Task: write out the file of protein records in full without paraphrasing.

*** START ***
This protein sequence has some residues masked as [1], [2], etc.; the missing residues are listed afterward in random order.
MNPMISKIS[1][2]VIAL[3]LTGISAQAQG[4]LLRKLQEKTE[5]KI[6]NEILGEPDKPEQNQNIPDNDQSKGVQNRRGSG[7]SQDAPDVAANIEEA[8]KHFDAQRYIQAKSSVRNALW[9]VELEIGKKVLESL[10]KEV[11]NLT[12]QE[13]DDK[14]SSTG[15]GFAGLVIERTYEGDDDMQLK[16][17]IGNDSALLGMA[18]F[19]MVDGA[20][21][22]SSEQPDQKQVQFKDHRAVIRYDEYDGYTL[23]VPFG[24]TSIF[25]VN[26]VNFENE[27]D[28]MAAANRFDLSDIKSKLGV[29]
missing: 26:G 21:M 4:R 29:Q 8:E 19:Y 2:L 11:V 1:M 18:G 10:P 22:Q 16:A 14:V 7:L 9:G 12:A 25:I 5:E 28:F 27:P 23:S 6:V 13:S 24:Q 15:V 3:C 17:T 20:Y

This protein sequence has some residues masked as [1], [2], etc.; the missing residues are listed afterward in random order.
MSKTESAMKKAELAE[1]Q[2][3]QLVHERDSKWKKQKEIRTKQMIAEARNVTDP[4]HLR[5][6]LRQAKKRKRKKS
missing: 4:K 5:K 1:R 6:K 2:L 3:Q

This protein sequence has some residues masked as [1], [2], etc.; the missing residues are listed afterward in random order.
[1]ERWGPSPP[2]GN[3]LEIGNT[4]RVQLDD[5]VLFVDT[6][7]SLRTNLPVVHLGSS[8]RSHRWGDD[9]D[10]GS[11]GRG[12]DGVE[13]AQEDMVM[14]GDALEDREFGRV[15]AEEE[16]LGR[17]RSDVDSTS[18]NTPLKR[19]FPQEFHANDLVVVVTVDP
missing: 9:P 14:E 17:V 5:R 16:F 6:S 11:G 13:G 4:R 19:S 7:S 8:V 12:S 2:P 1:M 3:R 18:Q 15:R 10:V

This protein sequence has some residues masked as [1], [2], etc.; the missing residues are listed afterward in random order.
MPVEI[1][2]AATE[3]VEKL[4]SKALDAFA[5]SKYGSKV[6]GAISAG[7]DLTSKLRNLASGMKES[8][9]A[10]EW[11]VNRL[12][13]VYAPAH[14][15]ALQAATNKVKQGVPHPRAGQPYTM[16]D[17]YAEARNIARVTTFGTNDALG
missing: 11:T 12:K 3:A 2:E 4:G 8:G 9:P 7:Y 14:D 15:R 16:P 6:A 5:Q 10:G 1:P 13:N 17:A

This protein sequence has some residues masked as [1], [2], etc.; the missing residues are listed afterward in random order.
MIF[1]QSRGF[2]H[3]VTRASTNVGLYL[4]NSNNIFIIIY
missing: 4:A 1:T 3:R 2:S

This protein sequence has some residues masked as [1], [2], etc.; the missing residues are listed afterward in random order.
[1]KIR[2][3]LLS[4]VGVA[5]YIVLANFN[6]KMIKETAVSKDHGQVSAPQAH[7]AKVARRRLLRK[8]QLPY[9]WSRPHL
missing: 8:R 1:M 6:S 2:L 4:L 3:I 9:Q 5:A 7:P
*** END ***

This protein sequence has some residues masked as [1], [2], etc.; the missing residues are listed afterward in random order.
MNPMISKIS[1][2]VIAL[3]LTGISAQAQG[4]LLRKLQEKTE[5]KI[6]NEILGEPDKPEQNQNIPDNDQSKGVQNRRGSG[7]SQDAPDVAANIEEA[8]KHFDAQRYIQAKSSVRNALW[9]VELEIGKKVLESL[10]KEV[11]NLT[12]QE[13]DDK[14]SSTG[15]GFAGLVIERTYEGDDDMQLK[16][17]IGNDSALLGMA[18]F[19]MVDGA[20][21][22]SSEQPDQKQVQFKDHRAVIRYDEYDGYTL[23]VPFG[24]TSIF[25]VN[26]VNFENE[27]D[28]MAAANRFDLSDIKSKLGV[29]
missing: 26:G 21:M 4:R 29:Q 8:E 19:Y 2:L 11:V 1:M 18:G 10:P 22:Q 16:A 14:V 7:L 9:G 12:A 25:I 5:E 28:F 27:P 23:S 6:V 13:S 24:Q 15:V 3:C 17:T 20:Y

This protein sequence has some residues masked as [1], [2], etc.; the missing residues are listed afterward in random order.
MSKTESAMKKAELAE[1]Q[2][3]QLVHERDSKWKKQKEIRTKQMIAEARNVTDP[4]HLR[5][6]LRQAKKRKRKKS
missing: 4:K 5:K 1:R 6:K 2:L 3:Q

This protein sequence has some residues masked as [1], [2], etc.; the missing residues are listed afterward in random order.
[1]ERWGPSPP[2]GN[3]LEIGNT[4]RVQLDD[5]VLFVDT[6][7]SLRTNLPVVHLGSS[8]RSHRWGDD[9]D[10]GS[11]GRG[12]DGVE[13]AQEDMVM[14]GDALEDREFGRV[15]AEEE[16]LGR[17]RSDVDSTS[18]NTPLKR[19]FPQEFHANDLVVVVTVDP
missing: 9:P 14:E 17:V 5:R 16:F 6:S 11:G 13:G 4:R 19:S 7:S 8:V 12:S 2:P 1:M 3:R 18:Q 15:R 10:V

This protein sequence has some residues masked as [1], [2], etc.; the missing residues are listed afterward in random order.
MPVEI[1][2]AATE[3]VEKL[4]SKALDAFA[5]SKYGSKV[6]GAISAG[7]DLTSKLRNLASGMKES[8][9]A[10]EW[11]VNRL[12][13]VYAPAH[14][15]ALQAATNKVKQGVPHPRAGQPYTM[16]D[17]YAEARNIARVTTFGTNDALG
missing: 11:T 12:K 3:A 2:E 4:G 8:G 9:P 7:Y 14:D 15:R 16:P 6:A 5:Q 10:G 1:P 13:N 17:A

This protein sequence has some residues masked as [1], [2], etc.; the missing residues are listed afterward in random order.
MIF[1]QSRGF[2]H[3]VTRASTNVGLYL[4]NSNNIFIIIY
missing: 4:A 1:T 3:R 2:S

This protein sequence has some residues masked as [1], [2], etc.; the missing residues are listed afterward in random order.
[1]KIR[2][3]LLS[4]VGVA[5]YIVLANFN[6]KMIKETAVSKDHGQVSAPQAH[7]AKVARRRLLRK[8]QLPY[9]WSRPHL
missing: 8:R 1:M 6:S 2:L 4:L 3:I 9:Q 5:A 7:P